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Turning old pipeline data into an engineering model

Tuesday, July 17, 2018

Data consultant Piyush Pandey was recently given a project to turn a large pipeline legacy data archive from an oil major from the Middle East into a modern, integrated engineering pipeline data model. Now Director at Geologix, Piyush Pandey explained how it was done.

Data consultant Piyush Pandey was recently given a project to try to turn a large volume of old engineering data into a single engineering pipeline data model.

The data was owned by a gas pipeline company in the Middle East, which had made an acquisition.

The ultimate aim was to have a single engineering pipeline data model with all of the useful data integrated into it, and all of the data in it correct.

The engineering data model would be used to plan pipeline operations & maintenance work, including identifying where maintenance was most required, so maintenance could be done on a 'risk' or predictive basis, rather than on a fixed schedule or a reactive basis (fixing problems which have already occurred).

It also wanted to be able to assess the risk of failure of an entire asset, or group of components, rather than just understanding the risk of individual components. The complex integrity model was used to schedule the predictive network maintenance program.

In order to do this, it would be necessary to work out the reliability of every single asset, and how much life it is likely to have left, he said.

The data would also be available immediately as required, in the same way that we have electricity whenever we need it, he said.

The acquired company had different ways to work with data from the new parent company, including acquiring data in different ways and storing it in different data models & data formats.

The old data

The company had about 85,000 pages of pdfs, mainly CAD drawings of various sizes. There were documents created in long obsolete software such as Wordstar, from which it was impossible to extract data. There was also a lot of handwritten information.

The work involved optical character recognition (OCR), from scanning old documents, but also what is called 'intelligent character recognition' because a large amount of 'intelligence' is necessary in understanding what the documents mean, he said.

Much of the existing data was typewritten, and some of the ink had faded. This is why just using optical character recognition is not enough.

Computer rules were used to try to guess what data represented. For example if a number has a dollar sign in front you know it is a financial value. If it is talking about millions of cubic feet per day it is talking about volume of gas.

Much of the data could not be read by machine. For example, an 'approval date' - a critical piece of information - could be entered on a handstamp, which was not stamped squarely on the page.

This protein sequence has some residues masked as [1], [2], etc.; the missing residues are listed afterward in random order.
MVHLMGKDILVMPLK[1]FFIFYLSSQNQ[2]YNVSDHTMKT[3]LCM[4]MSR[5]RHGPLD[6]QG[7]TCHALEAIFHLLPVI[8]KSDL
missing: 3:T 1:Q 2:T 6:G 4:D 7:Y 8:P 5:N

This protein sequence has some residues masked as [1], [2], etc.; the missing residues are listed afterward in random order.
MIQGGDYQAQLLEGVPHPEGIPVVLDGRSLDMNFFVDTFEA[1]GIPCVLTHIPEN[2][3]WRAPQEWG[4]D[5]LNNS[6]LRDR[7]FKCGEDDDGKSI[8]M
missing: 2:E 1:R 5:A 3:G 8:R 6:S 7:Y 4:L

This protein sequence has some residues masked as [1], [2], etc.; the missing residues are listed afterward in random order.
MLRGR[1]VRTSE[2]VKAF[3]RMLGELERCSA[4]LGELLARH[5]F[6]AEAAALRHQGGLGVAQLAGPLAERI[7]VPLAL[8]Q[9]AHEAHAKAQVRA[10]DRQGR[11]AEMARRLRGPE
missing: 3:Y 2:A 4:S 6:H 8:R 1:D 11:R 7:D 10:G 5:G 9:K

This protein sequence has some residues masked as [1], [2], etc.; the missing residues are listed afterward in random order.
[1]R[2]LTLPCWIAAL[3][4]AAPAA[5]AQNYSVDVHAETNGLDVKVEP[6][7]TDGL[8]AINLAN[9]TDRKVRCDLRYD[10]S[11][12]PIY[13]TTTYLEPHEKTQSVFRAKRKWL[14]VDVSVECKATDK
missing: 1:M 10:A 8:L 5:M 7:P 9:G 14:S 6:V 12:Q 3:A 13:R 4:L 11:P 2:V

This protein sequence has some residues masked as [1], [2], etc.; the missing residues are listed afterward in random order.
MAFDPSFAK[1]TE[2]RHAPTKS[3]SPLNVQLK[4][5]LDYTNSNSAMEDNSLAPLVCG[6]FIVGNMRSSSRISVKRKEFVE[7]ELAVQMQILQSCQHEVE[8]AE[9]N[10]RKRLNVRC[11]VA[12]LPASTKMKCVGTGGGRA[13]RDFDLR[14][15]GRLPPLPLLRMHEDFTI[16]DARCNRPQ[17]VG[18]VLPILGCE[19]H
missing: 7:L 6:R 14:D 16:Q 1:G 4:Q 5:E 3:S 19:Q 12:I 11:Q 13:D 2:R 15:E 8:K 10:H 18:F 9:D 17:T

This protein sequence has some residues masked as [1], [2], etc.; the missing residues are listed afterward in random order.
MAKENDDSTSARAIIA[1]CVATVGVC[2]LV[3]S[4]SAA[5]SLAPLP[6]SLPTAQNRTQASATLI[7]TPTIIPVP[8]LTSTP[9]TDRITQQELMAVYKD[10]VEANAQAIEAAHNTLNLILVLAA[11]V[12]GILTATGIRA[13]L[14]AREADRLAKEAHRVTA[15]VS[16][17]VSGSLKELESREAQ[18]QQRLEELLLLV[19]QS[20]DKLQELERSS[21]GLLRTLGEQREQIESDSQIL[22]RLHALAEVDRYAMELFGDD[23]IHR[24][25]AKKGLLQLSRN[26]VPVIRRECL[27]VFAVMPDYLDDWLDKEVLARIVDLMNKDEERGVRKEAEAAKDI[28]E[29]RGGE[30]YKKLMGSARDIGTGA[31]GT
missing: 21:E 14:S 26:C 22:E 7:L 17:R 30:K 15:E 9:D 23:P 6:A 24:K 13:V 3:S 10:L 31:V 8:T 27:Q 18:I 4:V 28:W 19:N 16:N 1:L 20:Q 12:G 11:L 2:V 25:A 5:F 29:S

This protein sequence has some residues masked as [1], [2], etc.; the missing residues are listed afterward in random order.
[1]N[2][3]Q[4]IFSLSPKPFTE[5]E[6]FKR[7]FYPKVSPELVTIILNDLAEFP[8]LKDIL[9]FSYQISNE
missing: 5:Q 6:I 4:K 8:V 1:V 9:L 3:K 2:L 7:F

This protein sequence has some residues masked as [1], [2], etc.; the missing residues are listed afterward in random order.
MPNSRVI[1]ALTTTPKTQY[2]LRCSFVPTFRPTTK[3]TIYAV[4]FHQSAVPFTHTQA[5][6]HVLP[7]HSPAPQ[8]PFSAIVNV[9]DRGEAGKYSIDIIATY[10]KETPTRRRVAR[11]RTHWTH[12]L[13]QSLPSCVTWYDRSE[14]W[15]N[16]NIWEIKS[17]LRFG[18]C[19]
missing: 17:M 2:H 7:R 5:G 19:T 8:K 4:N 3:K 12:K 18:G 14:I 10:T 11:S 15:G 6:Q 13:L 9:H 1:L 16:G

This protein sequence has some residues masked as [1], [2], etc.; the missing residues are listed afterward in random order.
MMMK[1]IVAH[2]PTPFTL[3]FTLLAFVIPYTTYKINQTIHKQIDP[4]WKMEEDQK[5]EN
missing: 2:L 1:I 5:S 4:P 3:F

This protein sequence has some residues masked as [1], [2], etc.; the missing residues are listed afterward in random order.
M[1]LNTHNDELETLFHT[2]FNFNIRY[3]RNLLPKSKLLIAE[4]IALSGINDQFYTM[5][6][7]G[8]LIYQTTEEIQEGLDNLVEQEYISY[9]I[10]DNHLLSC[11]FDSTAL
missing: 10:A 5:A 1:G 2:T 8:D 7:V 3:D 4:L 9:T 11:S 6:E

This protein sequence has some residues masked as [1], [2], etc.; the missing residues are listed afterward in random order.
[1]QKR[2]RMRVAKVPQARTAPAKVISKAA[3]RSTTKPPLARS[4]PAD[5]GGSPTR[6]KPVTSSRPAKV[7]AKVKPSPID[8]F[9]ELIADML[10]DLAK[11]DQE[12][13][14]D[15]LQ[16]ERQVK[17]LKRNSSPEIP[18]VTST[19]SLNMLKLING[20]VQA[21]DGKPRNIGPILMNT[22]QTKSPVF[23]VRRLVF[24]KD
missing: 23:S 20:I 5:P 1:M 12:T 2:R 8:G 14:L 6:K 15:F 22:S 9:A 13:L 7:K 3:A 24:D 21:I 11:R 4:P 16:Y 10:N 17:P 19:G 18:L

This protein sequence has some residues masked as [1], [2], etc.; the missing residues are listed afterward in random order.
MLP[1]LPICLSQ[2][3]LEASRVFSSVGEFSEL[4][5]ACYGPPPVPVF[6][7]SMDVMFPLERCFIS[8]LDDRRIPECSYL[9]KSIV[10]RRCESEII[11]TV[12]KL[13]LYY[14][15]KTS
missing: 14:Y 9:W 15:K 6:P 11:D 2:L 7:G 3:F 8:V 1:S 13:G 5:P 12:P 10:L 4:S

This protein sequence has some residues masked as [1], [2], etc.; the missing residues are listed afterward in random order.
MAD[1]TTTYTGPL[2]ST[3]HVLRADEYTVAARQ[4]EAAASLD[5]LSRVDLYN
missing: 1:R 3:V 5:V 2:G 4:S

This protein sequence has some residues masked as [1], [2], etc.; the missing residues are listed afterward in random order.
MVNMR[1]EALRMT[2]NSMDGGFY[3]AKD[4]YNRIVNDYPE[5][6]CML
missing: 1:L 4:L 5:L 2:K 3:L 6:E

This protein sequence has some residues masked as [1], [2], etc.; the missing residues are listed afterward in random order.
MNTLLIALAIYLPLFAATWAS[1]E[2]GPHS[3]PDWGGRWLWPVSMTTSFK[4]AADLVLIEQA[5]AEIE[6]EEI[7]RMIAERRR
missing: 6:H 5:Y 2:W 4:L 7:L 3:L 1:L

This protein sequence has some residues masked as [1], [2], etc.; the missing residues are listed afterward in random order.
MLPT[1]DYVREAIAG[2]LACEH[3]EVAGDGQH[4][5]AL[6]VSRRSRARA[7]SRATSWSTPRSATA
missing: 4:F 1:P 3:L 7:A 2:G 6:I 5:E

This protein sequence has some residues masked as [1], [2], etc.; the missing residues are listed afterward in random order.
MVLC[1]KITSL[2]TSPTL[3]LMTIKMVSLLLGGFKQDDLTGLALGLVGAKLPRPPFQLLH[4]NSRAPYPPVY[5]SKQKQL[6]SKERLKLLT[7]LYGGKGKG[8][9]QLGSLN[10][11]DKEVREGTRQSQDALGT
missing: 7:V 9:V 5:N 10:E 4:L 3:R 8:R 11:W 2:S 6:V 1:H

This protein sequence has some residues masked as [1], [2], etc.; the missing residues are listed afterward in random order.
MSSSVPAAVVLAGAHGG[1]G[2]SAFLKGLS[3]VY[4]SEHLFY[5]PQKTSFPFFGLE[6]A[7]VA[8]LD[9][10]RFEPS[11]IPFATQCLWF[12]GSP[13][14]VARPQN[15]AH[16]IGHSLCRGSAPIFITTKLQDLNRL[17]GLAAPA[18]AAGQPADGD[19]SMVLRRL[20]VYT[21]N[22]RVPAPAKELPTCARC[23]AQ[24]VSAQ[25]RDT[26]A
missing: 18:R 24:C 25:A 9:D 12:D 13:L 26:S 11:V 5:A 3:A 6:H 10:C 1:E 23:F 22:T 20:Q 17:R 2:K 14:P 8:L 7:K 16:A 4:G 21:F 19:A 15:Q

Some data was provided as a ticked box on a form. Mr Pandey noted that in the US, people select a box with a cross, but in other countries they select a box with a tick, and use a cross to indicate 'no'.

The company was also sometimes entering multiple versions of the same form into its archive. The computer program had to be programmed to automatically give documents version numbers.

Every document was scanned twice, on different scanners, and the two versions compared to identify errors. This led to a big improvement in accuracy.

Working through the documents, a barcode was put on every paper page, so it was possible to track where all information in the computer system came from.

A rule based intelligent character recognition system was used to try to automatically extract information from scanned images and put it in databases. The system started being able to capture 71 per cent of data, but with training, could get 94 per cent of data.

Drawings were also a challenge. A drawing contains two sets of data - the physical drawing and information written on top of the drawings. The drawings are all in different scales and format sizes, showing different things. To get the data in a drawing into a single integrated engineering data model, you need to have all of the drawings on the same geographical scale and with a horizontal alignment.

Mapping out the workflow

The approach taken was to try to map out the entire workflow which was followed when creating the old documents.

For example, the company might put a new document in its files every time a modification or new project was approved. Key data on this document might be the commissioning date, and date it was approved. By extracting this data you would have a 'model' for understanding how the documents fit together.

In this way, it is possible to build up a model of documents made over the lifetime of the pipeline, including testing and commissioning, up to decommissioning.

Data model

All of the data that could be extracted was compiled into a single data model, using the Pipeline Open Data Standard (PODS). The data was quality controlled before importing it into the overall data model.

The data in the model was georeferenced - including data which was not from drawings - so you can click on a point in the pipeline and extract relevant data about it.



Associated Companies
» Geologix
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